Rethinking about inheritance in AngularJS 1.5

In a previous post I showed an example about how could inheritance be implemented in an AngularJS project, using Javascript (ECMAScript 5).

In that example I used it to implement the observer pattern in different services without having to define the same functions again and again.

I think it is a common problem when dealing with the (now old) ECMAScript 5, as long as you want to avoid code repetition and structure your code in a similar fashion as you would with a pure object oriented language, such as Java or C#.

And yes, you can sort of implement classical inheritance in Javascript. But should you?

After thinking about it and trying out many experiments, I decided it’s not really worth it, since it complicates your code and makes it more difficult to read and maintain. But of course, repeating the code is no solution either. So maybe we can find an easier solution.

I think we shouldn’t fight against the language we’re using: it’s very tiring and at the end of the day it’s going to make our code worse.

Trying to do something the language was not designed for is somehow fighting against it. Instead of that, a better solution would be using the native characteristics of that language to fulfill our goals.

Javascript provides many alternatives to classical inheritance if you’re willing to embrace prototypal inheritance. Eric Eliott has many very interesting articles about it.

Here I come with an alternative solution that worked for me with AngularJS services. The idea is a service with a toolset of constructors, implementing the code of the objects we may want to use again and again. Something like a factory.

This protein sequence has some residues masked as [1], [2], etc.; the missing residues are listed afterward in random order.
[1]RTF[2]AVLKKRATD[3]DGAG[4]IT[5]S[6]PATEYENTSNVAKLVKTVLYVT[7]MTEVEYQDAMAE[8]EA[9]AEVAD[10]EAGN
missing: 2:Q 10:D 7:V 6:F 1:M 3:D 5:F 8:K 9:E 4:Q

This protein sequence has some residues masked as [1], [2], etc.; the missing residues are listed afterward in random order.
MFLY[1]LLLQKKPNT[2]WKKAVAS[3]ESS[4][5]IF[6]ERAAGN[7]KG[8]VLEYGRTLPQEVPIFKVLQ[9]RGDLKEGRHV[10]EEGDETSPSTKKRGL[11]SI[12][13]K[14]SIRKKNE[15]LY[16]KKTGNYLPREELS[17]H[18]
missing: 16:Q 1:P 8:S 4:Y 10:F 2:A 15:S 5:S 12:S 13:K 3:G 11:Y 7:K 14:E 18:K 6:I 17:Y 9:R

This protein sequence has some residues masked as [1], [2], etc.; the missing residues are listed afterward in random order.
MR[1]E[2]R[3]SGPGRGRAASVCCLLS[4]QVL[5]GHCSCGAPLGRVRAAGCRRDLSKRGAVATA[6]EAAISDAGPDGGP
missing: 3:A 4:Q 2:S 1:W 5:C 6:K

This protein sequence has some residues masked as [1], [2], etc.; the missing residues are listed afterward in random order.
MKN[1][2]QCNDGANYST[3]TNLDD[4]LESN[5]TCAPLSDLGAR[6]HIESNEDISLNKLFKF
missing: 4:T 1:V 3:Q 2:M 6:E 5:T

'use strict';
angular.module('exampleApp', [])
  .service('factoryService', [function () {
    return {
      // Observer is going to be our constructor
      Observer: function () {
        var observer = {},
          observerCallbacks = [];

        observer.registerObserverCallback = function (callback) {
          if (typeof callback !== "function") {
            return;
          }
          observerCallbacks.push(callback);
        };

        observer.unregisterObserverCallback = function (callback) {
          var found = -1;
          observerCallbacks.forEach(function (element, idx) {
            if ((element + '') === (callback + '')) {
              found = idx;
            }
          });
          if (found !== -1) {
            this.observerCallbacks.splice(found, 1);
          }
        };

        observer.notifyObservers = function () {
          angular.forEach(this.oberverCallbacks, function (callback) {
            callback();
          });
        };

        return observer;
      } // end: Observer constructor
    };
  }]);

Depending on how many constructors you want to define, you can have different factory services.

Now, if you want to create a new service that implements the functions defined in Observer, you can do something like this:

angular.module('exampleApp', [])
  .service('NewService', ['factoryService', function (factoryService) {
    // New object using the constructor defined in the factory
    var observable = new factoryService.Observer();
    return {
      observable: observable,
      otherStuff: ['service', 'specific', 'things']
    };
  }]);   

This way, you will have a property in the NewService that’s called observable, on which you can call the functions of an Observer object that only exists in NewService.

You have not repeated the code of the functions defined in Observable and the code is easier to understand and maintain.

What do you think about this approach? Would you prefer the other one? Do you see any potential problems when doing something like this?

Let me know!